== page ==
The exercises come within the framework of the North Pacific Coast Guard Forum set up in 1999, which brings together coast guards from Canada, China, Japan, Russia, South Korea and the United States. Late last month, China and South Korea opted not to participate in six-nation anti-smuggling drills in Japanese waters, with diplomats in Beijing saying China was concerned about upsetting its ally North Korea. The USCGC SEQUOIA (WLB-215), a smaller cutter, visited China at that time.
Washington, which has called on China to be more transparent with respect to military spending, has said it wants to deepen military cooperation with Beijing in order to reduce the risk of a future confrontation.

Sunday, June 11, 2006

South Korean Navy Launches New Submarine

Korea launched a stealthier and more powerful submarine on Friday. The 214 class Sohn Won-il was launched from Hyundai Heavy Industries in Ulsan in what experts say is a major step from Korea’s existing subs in terms of operational capability and power. While the sub is not quite up to the level of the large nuclear submarines of China, Russia and the U.S., among diesel and electricity-propelled craft, the Sohn Won-il is as powerful as they come and extends the potential scope of operations for the South Korean Navy to the Philippines and the island of Hainan, China. A nuclear-powered submarine can theoretically stay below the surface for months at a time, but older conventional submarines -- the 209-type, North Korea’s Romio-class submarines, and the Oyashio-class and Harushio class submarines of Japan -- must surface at least once a day to replenish the air supply.
The Sohn Won-il, The nation's first 1,800-ton class submarine equipped with advanced missile systems
When the vessel makes these runs, it is vulnerable to being spotted by aircraft or showing up on enemy radar. But 214 class submarines can go without snorkeling for two or three weeks, thanks to an Air Independent Propulsion System (AIPS) which works, as the name suggests, without air. That is why they are appraised as having six times stronger fighting power than the old 209s. Korea has become the first country to launch an AIPS submarine in Northeast Asia. Japan, a submarine powerhouse, is in the middle of building a 3,000-ton class submarine, the 16SS, which is larger than the 214s and equipped with AIPS. It will be ready by around 2008. Elsewhere, Germany, Sweden, Greece, Italy and Russia either have or are developing AIPS subs. The Shon Won-il accommodates a crew of 40. To operate underwater for a long time, they need to be very patient, staying cooped-up in a confined space 65.3 m long and 6.3 m wide. The 214 comes with a whopping W350 billion (US$350 million) price tag, and the Navy plans to acquire nine of them by around 2020. The launch was attended by President Roh Moo-hyun, Defense Minister Yoon Kwang-ung, Chairman of the Joint Chiefs of Staff Gen. Lee Sang-hee and other top brass.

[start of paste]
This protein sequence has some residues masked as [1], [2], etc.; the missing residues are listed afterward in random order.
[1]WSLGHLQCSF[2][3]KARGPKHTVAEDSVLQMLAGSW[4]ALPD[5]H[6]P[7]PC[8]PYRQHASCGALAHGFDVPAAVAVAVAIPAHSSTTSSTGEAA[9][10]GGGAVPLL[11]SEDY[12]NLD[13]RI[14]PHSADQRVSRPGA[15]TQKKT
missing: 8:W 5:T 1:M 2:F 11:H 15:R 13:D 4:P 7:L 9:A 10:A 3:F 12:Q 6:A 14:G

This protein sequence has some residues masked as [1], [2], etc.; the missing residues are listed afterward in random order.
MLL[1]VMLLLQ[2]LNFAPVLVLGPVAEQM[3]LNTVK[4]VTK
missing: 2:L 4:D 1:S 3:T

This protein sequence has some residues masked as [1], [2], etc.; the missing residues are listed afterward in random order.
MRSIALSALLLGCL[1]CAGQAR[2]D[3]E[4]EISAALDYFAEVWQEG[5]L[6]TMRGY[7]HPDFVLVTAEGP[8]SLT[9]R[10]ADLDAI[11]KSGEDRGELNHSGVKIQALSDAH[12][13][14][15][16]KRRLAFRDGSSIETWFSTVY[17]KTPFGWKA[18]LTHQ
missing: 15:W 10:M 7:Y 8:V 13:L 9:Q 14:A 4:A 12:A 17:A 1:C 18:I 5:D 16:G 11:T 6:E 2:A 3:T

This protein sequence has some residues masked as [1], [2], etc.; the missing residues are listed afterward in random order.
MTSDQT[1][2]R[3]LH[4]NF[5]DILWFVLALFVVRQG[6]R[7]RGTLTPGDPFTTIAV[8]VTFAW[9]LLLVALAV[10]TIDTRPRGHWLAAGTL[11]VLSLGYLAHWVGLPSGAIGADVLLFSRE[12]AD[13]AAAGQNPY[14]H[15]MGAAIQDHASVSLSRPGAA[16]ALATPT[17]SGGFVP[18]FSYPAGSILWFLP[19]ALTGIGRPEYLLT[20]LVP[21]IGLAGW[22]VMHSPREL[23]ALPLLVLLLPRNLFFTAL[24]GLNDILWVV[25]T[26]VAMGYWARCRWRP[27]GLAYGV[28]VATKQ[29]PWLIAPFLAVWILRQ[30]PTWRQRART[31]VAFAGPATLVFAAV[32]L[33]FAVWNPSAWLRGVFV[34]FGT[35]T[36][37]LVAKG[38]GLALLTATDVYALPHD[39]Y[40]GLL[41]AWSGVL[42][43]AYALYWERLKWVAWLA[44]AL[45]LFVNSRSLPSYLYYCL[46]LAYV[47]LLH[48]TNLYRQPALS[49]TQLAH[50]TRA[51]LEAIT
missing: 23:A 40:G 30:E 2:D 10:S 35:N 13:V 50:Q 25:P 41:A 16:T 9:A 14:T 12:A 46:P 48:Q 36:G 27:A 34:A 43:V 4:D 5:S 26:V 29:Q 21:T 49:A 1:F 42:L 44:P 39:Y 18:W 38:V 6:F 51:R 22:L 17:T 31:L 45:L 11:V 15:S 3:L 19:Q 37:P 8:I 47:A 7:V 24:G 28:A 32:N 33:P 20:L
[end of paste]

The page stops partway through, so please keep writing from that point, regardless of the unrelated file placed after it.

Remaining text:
Saturday, June 10, 2006

Fuel Tanker Collides With Ship in English Channel

A tanker carrying diesel fuel collided with another ship in the English Channel Friday but there was no immediate report of any spillage, the Maritime and Coastguard Agency said. The incident was reported at 1015 GMT about 25 miles south of Beachy Head, southeast of London, the agency said.
The Shakhdag
The Maltese-registerd tanker Shakhdag, carrying 48,500 tons of fuel oil, collided with the MV Willy, which was unloaded, the agency said. The Shakhdag, with 21 people on board, suffered minor damage to the stern but carried on to its desination -- Portland in southwest England.